The Terror Imposed on Bette In “Not Without My Daughter” Is Unimaginable

I barely put the book down, reading it in less than two days. The entire time I kept thinking that what I was reading was just to horrible to be true. But Betty MahMoody’s story of being trapped in Iran was most certainly true. She is a happy housewife in America married to Moody, an Iranian doctor practicing in the U.S. When he suggests they take their 4 year old daughter to visit relatives in Iran for two weeks, she agrees. When they arrive, they are welcomed by Moody’s family and she surrenders her passport at his request. The two week stay is anything but a vacation, as the home they stay in is filthy, crawling with cockroaches, and does not have American toilet facilities. Moody’s family eat and sleep on the floor, and Betty is forced to cover her head and arms in traditional Iranian fashion. When the end of the two weeks arrives, Moody tells Betty they are not going home. Betty will come to understand she can’t just go to the airport with her daughter and leave, because Iranian law dictates she must obey her husband’s orders- making her a captive in Iran.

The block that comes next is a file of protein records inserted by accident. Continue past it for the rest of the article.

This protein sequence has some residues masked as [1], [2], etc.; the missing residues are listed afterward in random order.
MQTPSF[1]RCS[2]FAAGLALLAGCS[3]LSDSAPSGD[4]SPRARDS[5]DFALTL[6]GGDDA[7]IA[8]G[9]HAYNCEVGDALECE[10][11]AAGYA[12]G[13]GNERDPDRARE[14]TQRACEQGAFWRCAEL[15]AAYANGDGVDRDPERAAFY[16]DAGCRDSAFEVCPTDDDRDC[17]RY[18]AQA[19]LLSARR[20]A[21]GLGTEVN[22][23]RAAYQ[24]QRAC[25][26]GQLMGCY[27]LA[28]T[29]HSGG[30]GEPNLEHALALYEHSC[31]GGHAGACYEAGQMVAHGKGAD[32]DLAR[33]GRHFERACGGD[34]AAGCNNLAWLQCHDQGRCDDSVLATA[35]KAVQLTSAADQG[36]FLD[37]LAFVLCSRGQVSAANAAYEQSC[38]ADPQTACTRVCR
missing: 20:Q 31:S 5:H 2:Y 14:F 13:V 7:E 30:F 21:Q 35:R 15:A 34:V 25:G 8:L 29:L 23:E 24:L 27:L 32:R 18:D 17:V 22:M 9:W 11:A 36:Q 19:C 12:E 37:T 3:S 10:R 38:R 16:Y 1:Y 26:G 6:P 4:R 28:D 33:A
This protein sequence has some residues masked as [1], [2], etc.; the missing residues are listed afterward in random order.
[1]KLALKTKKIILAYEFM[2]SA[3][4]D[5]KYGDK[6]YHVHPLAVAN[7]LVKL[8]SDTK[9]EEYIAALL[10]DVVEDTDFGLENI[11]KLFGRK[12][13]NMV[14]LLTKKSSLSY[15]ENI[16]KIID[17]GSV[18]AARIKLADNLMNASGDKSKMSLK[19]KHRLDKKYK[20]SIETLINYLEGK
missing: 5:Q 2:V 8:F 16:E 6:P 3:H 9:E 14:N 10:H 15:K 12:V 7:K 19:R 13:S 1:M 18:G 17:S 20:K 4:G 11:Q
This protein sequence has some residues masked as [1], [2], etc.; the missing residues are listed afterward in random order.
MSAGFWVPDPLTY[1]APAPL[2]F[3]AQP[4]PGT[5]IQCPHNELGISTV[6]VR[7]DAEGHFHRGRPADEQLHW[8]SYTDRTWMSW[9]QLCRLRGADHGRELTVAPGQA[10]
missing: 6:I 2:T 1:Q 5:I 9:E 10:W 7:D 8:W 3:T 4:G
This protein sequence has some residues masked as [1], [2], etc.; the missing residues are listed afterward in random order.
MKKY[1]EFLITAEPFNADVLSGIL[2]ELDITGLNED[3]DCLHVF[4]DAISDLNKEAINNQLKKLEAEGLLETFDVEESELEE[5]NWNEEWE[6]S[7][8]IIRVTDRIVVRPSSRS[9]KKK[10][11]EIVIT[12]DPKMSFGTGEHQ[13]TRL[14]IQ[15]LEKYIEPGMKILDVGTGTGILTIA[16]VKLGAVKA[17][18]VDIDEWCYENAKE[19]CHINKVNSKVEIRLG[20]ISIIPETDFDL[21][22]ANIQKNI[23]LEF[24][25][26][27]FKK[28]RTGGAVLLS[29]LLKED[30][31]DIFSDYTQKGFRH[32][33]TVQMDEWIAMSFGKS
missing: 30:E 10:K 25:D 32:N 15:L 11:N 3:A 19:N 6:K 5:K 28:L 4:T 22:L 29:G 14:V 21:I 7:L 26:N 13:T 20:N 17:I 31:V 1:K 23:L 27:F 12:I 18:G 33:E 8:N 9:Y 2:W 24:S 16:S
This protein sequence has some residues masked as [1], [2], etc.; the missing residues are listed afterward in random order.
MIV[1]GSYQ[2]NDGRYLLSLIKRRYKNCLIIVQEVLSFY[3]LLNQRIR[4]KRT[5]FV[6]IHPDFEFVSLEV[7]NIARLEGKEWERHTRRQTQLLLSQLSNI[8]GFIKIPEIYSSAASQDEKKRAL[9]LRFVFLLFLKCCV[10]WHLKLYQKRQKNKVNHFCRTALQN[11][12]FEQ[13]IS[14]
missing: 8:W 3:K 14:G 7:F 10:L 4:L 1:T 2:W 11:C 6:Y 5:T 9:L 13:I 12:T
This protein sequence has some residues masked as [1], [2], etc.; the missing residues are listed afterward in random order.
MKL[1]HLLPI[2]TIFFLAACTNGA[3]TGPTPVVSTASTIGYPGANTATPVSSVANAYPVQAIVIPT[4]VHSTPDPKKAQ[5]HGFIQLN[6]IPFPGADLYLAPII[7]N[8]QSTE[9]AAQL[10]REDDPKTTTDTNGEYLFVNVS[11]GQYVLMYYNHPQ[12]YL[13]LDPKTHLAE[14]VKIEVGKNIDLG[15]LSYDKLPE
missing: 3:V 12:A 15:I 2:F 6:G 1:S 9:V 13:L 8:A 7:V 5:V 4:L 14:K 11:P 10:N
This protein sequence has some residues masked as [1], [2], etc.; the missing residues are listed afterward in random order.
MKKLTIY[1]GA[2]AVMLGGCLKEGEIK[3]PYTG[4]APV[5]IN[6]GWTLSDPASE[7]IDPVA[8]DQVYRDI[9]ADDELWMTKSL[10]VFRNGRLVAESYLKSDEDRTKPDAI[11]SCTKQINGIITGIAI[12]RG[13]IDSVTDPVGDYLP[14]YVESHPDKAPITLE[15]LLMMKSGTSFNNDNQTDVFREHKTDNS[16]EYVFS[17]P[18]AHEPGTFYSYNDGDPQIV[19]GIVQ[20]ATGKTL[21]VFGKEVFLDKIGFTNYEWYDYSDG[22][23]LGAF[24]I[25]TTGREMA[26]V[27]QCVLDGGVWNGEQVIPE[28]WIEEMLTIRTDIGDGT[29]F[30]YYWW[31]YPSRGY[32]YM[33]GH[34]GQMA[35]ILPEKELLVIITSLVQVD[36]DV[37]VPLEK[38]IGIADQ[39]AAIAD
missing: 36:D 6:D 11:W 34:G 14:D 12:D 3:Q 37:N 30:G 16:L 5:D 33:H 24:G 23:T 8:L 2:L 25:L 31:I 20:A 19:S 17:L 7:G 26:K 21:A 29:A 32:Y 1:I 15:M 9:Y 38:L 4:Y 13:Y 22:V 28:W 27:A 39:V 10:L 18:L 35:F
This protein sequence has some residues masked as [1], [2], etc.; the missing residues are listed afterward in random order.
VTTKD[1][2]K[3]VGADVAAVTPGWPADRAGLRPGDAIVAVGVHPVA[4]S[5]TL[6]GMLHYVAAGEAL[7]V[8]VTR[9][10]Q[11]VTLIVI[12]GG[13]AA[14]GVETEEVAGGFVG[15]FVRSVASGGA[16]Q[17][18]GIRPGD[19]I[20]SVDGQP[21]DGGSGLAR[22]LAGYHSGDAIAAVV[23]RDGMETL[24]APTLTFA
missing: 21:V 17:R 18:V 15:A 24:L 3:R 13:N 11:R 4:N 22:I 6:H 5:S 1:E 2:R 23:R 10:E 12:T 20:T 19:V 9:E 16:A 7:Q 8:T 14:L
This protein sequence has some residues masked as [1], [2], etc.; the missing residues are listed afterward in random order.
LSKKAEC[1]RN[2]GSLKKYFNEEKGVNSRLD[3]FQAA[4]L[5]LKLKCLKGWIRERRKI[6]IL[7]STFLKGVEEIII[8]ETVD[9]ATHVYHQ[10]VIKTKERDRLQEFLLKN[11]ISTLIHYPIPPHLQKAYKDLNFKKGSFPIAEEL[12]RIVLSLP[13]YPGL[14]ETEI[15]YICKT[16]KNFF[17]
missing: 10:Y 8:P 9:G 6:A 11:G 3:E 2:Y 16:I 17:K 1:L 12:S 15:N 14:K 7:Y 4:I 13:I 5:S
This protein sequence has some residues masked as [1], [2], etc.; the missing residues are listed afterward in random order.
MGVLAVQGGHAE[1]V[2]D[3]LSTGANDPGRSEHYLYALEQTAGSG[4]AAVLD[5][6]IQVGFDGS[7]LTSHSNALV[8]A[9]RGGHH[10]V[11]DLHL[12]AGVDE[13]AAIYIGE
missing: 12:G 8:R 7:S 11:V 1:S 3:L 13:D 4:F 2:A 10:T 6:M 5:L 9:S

Their marriage subjects them to the laws of Iran, which says that Betty is now an Iranian citizen and must obey her husband. He will not permit her to leave, and if she tries to go to the airport she will be stopped. There is no longer a U.S. embassy in Iran, so Betty seeks help from the Swiss embassy, but they can offer only limited help. She remains in Iran for more than a year because her husband is controlling her by refusing to let her use the phone or venture out of the house alone. At times, it was frustrating to read how much time was passing without Betty making any moves to leave. But I had to remind myself that the police in Iran watched woman very closely to make sure they obeyed the husband and did not run away- a crime punishable by death.

The book was fascinating, although at times the domestic violence Betty endured was difficult to read. I would recommend the book to anyone interested in the laws and culture of other lands, and in a woman’s plight to save herself and her daughter against all odds. I know I will be thinking of this story long after I finished the book.


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